!!!Big thanks to The Alternate Root Magazine for including "The Confidence Man" in their weekly Top 10, a list that includes Nitty Gritty Dirt Band, Jason Isbell, Rosanne Cash, Dale Watson, Edie Brickell, and more! Stream the full playlist here >> spoti.fi/2Z4gNqN ... See MoreSee Less
Check out brother Adam Greuel’s (Horseshoes & Hand Grenades/The High Hawks) words about the new single from LoHi artist Pat Ferguson.
www.lohirecords.com/shop/pat-ferguson-confidence-man/In times like we’ve been living, maybe we could all use a friendly voice to lead us to the other side. Perhaps one of music’s most wonderful capabilities is it’s undeniable ability to bring us comfort in times of tumult. Surely, the sonic pleasantries and lyrical content of some tunes lend themselves to being that warm blanket that covers you and, say, a whole bunch of your friends.
Pat Ferguson’s new single “The Confidence Man” seems to capture some of the challenging sentiments that many of us have been tackling in recent times. His first offering since his freshman solo album Light of Day / Dark of Night, his work continues to be a pleasant and innately comforting marriage of conscientious songwriting and sonic awareness.
Lyrical content aside, the tactful use of gentle percussion, melodic acoustic guitar, and lush string arrangements give “The Confidence Man” a vibration of solace. At times, Ferguson’s songwriting and arrangements evoke a similar feeling to some of my favorite tracks from Simon & Garfunkel. With harmony support from The Midnight North’s Elliott Peck, the vocals soar with these long, almost tear-jerking, vocal passages. For me, they’re the point in the song where I either digest the painfully pertinent content, or I get entirely lost in the sheer beauty of the composition. Railroad Earth’s Tim Carbone laid down a bed of strings that deeply contribute to the multifaceted emotional ride that this tune manages to take you on. At times they are consoling and at other times, they sound like the process of letting go of anger and negativity that holds us down from soaring on.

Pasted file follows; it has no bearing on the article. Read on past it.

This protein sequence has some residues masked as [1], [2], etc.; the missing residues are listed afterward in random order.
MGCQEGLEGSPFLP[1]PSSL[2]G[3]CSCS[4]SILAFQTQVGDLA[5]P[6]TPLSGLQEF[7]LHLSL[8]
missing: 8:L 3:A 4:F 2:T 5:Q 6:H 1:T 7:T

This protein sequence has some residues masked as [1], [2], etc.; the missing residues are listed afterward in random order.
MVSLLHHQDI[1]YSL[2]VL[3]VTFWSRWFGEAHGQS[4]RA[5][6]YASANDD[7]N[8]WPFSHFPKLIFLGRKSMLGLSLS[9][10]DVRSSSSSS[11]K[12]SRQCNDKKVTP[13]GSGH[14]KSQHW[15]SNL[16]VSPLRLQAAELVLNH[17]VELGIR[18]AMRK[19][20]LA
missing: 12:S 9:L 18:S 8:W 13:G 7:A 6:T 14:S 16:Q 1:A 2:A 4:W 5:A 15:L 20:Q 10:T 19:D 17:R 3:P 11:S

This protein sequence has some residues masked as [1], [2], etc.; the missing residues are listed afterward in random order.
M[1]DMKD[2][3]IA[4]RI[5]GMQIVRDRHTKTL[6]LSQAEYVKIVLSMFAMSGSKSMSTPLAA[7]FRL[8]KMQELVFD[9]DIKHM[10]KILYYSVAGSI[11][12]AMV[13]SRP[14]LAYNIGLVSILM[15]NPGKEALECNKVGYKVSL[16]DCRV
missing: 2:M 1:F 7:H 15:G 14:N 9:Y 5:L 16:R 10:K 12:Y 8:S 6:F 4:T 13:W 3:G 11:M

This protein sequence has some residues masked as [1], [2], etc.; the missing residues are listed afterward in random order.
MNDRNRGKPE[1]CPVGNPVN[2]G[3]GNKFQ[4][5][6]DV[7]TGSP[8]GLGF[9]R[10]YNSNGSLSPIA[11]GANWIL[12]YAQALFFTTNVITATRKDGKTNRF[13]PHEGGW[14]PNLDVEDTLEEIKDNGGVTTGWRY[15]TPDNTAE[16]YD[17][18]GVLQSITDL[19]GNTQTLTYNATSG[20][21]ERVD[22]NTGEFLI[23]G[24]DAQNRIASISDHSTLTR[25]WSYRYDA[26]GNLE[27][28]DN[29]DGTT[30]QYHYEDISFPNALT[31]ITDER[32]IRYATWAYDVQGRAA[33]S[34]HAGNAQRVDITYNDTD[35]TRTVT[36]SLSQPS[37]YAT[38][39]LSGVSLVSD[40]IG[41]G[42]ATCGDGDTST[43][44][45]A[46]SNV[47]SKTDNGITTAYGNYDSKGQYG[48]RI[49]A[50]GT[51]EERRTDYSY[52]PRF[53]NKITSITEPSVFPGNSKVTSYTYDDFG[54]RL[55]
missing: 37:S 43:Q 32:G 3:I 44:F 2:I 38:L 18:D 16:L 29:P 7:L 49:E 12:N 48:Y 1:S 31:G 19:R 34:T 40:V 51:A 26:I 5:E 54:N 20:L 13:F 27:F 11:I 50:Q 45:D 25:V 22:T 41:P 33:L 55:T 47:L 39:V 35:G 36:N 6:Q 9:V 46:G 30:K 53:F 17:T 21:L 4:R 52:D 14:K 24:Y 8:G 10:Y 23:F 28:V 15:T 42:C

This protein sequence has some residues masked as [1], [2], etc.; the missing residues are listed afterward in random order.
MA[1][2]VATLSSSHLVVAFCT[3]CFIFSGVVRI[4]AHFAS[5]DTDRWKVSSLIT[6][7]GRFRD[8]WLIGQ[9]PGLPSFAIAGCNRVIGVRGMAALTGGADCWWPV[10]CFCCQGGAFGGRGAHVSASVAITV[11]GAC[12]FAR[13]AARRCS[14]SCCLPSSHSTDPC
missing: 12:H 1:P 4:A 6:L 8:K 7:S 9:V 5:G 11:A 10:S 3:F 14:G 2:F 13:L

From a lyrical standpoint, Ferguson speaks of “The Confidence Man” as a figure in power “there upon your thrown” with his “heart splintered with timbers”. Despite his disdain for this individual, a layer of empathy still exists as he gently asks the question, “Don’t you feel alone? There upon your throne? All high, and mighty, and strong?” Alas, the pain and hurt caused by the figure in power eventually lead the singer to the realization that it’s time to “say goodbye, to all the lies, and tears cried, I’m done with you, and all you do, goodbye for good”. In doing so, it seems that Ferguson portrays the reality that we can all leave things, people, or places in the past, on our own terms, when it’s time to move on to the next chapter.
While art is often made to be interpreted by the individual and seen through their own lens, it’s sometimes also indicative of an era. Songs like “Ohio” by Neil Young, “Wreck of the Edmund Fitzgerald” by Gordon Lightfoot, and “Woodstock” by Joni Mitchell embody a time and space. Perhaps “The Confidence Man” is that for us right now, while also serving as a reminder of where we’ve come and where we wish not to return. Perhaps Ferguson’s soothing voice and thoughtful arrangement can bring us the comfort we seek. In the very least, I promise you that this song frankly just sounds really damn nice, all micro-analyzing aside. Ferguson, Carbone, and Peck came together and made us all one heck of a warm blanket and I, for one, am grateful. ... See MoreSee Less